Within the customs procedure in the EU, the “Economic Operators Registration and Identification number” (EORI number) is an ID number assigned by a customs authority to any businesses or people (economic operators) wishing to import or export physical goods with countries in instances where the trade could involve tariffs being applied by customs. It is now mandatory for any new, amended, or extended customs application for action (AFA). The EORI number is unique to its owner, which facilitates quick identification and makes it easier for customs officers to identify goods suspected of infringing IP rights and take required action.

Trademark owners are advised to appoint legal representation to proactively maintain their rights with a robust trademark monitoring and enforcement strategy.

2. Technology

This rise in counterfeit trade can also be countered through the use of innovative technology such as Corsearch’s brand protection platform. Developed and updated daily by a team of dedicated in-house software specialists, our online monitoring and enforcement platform continuously processes millions of online listings, mentions, images, and other brand-relevant data points. Wherever it is on the Internet, if your brand or trademarks are misused, our brand protection solution can find the infringements and the infringers.

3. Court orders

If trademark infringement is suspected, another powerful enforcement option for IP rights owners in many territories is the ability to request the district court to grant certain orders. In many countries which do not have common law trademark rights, you need a valid trademark registration to avail of this enforcement option. This order authorizes a member of the police force to seize the suspect goods without a warrant.

The court also holds the power to grant a search warrant as long as it is satisfied by information given on oath that there are reasonable grounds for suspecting that infringing goods are on any premises.

4. Intelligence

Consider using Corsearch’s expert Intelligence department to gather accurate information and test purchases in relation to suspicious cases. An investment in intelligence can help you to decide whether to proceed with an action for IP infringement or whether you want to involve the customs authorities or the local police.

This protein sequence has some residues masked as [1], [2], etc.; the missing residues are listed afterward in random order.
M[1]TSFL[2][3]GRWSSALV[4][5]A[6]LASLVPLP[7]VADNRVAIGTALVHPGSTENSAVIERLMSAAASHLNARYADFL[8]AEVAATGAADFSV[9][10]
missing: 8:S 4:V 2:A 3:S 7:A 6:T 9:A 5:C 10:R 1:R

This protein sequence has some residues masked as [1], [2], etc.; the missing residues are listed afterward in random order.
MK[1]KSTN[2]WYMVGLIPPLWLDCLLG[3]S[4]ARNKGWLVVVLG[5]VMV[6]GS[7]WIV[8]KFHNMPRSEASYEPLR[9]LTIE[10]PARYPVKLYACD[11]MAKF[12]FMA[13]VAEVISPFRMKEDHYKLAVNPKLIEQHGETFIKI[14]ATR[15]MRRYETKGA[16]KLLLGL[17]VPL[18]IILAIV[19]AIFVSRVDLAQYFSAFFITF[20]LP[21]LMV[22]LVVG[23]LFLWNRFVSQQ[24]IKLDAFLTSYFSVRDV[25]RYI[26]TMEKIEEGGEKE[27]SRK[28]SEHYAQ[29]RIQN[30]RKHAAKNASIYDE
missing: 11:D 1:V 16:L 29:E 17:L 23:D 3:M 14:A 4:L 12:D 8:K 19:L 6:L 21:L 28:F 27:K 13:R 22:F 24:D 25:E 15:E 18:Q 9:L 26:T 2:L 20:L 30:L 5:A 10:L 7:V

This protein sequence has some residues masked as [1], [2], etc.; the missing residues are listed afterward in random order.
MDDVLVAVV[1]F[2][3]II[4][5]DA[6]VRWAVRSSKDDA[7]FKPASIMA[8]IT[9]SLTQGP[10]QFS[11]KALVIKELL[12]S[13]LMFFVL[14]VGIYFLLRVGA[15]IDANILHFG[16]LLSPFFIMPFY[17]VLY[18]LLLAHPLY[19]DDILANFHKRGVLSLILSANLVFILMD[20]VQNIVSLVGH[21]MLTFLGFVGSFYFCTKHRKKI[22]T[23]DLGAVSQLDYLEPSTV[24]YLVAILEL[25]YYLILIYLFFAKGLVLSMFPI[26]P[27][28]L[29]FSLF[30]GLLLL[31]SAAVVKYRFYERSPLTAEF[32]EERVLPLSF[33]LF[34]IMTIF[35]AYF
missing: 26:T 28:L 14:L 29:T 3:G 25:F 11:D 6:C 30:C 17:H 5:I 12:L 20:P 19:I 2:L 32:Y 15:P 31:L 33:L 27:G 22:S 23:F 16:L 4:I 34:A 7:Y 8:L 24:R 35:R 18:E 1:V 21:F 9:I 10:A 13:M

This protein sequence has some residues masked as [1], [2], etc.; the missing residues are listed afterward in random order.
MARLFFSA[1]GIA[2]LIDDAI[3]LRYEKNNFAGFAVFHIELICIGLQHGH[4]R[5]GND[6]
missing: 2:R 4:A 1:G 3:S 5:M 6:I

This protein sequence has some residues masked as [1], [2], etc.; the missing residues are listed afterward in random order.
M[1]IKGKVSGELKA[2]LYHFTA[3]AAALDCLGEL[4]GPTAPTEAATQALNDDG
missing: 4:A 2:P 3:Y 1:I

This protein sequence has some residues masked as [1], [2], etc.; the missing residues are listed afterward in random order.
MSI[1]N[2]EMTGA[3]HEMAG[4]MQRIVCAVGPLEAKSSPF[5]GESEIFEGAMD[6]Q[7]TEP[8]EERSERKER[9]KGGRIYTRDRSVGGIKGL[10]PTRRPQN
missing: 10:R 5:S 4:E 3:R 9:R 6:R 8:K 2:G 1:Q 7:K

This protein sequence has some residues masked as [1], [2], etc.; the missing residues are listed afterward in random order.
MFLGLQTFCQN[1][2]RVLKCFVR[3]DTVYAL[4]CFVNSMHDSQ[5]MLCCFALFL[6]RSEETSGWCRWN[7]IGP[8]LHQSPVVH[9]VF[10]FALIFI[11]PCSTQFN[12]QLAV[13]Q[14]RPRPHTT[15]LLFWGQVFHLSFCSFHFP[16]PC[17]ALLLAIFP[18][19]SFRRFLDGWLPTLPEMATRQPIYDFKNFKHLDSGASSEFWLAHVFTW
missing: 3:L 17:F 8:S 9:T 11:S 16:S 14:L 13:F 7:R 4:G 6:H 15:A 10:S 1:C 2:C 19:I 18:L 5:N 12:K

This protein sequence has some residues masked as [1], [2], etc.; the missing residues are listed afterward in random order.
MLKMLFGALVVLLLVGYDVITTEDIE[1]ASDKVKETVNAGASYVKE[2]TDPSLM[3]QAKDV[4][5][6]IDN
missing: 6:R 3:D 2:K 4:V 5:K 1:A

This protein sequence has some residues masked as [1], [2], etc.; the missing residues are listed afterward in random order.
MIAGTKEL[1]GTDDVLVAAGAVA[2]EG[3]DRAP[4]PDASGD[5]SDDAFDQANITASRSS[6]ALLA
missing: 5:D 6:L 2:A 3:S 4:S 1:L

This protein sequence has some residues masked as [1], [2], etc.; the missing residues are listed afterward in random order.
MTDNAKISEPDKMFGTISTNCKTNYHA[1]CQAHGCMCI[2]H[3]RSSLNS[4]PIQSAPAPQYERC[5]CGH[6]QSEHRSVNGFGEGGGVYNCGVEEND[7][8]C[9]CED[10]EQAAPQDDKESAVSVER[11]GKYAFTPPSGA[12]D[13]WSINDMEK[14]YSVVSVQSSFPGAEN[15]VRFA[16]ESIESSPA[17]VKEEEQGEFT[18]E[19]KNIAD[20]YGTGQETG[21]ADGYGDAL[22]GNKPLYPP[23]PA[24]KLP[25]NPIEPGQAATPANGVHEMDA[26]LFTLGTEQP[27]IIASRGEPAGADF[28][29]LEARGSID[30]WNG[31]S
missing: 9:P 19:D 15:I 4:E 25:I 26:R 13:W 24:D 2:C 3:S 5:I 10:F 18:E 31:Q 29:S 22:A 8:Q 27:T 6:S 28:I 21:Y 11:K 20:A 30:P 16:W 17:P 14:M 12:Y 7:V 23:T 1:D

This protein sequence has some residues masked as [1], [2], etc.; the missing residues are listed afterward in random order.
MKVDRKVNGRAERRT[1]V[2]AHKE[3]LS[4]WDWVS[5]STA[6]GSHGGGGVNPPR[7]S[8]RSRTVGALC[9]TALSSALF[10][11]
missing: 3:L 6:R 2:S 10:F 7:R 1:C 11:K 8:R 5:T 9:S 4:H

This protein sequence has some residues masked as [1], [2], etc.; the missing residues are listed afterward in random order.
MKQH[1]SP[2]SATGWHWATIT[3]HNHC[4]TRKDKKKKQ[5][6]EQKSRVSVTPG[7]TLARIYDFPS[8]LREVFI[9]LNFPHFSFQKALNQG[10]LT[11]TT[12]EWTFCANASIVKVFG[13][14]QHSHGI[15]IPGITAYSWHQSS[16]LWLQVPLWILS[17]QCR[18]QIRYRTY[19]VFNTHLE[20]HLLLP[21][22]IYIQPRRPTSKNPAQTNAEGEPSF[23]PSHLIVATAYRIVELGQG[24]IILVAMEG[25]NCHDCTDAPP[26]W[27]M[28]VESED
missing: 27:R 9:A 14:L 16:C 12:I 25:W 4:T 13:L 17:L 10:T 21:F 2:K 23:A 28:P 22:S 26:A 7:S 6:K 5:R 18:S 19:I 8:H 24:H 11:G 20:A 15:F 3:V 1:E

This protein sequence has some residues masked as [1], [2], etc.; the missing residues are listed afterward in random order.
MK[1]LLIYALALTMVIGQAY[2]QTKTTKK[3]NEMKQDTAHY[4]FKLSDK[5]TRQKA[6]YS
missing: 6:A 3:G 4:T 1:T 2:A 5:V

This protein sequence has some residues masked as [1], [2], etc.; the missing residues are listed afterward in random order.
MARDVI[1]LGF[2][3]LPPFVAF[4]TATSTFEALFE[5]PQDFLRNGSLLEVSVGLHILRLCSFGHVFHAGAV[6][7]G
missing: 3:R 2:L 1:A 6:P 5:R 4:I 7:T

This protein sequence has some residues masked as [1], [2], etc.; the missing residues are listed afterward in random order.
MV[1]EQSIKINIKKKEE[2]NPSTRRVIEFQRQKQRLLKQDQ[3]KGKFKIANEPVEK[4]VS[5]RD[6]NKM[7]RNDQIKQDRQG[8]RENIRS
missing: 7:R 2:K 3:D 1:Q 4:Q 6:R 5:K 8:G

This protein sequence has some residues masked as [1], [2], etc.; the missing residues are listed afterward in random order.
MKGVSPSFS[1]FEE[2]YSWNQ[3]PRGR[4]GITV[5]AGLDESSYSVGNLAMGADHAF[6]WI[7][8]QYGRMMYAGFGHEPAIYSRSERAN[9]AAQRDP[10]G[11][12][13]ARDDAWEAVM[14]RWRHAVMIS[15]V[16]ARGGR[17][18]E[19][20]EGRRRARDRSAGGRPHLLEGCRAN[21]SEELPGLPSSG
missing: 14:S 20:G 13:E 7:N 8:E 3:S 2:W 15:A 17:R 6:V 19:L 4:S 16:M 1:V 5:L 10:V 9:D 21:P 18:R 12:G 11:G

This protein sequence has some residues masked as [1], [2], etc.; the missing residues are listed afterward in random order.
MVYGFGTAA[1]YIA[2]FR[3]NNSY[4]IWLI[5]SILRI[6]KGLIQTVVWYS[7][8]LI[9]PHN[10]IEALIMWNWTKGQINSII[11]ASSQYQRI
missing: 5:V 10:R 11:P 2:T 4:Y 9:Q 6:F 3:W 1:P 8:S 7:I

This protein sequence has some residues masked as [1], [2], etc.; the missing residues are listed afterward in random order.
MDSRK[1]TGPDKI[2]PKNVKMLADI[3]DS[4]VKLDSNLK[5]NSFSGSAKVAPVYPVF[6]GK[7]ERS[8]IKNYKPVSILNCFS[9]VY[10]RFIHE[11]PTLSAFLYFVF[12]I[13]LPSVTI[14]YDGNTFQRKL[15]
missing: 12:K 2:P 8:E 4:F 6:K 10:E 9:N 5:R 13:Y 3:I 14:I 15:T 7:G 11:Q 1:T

If you would like to learn more about enforcement strategies for trademark owners please subscribe to our legal podcast “Talkin’ Marks’. Our latest episode “Brexit Briefing” features guest speaker Chris McLeod, Chartered trademark attorney and Partner at Elkington and Fife LLP. McLeod is also Past President of CITMA, a member of INTA and an active member of Pharmaceutical Trade Marks Group (PTMG).

Listen to podcast

Final thoughts

Counterfeiting is a global problem. However the enormous and growing scale of the problem of counterfeiting throughout the European Union alone was highlighted in a recent European Union Intellectual Property Office (EUIPO) report which estimates that EU governments are losing €15 billion in lost taxes due to fake goods every year.

No industry is immune to Brexit-related risks when it comes to counterfeiting and trademark holders will need to plan their brand protection and anti-counterfeiting strategies carefully to account for the fluidity that Brexit will bring to stakeholders over the coming months.

If you would like assistance with your brand protection and anti-counterfeiting strategy, please get in touch and contact us today! Find out how Corsearch can help you grow your brand value and reduce risk even during the most challenging of times.

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* This is an informational opinion article of Lisa Wright of TrademarkNow, a Corsearch company. The views and opinions expressed in this article are those of the author and do not necessarily represent official policy or positions of TrademarkNow or its clients.

[1] https://ec.europa.eu/taxation_customs/sites/taxation/files/ipr_report_2020.5464_en_04.pdf (Annexe 1, OVERVIEW OF CASES AND ARTICLE DETAINED PER MEMBER STATE,  Page 19)

[2] 2020 Trade and Cooperation Agreement; Part 2 Trade, Transport, Fisheries and Other Arrangements; Chapter 2 — Rules of Origin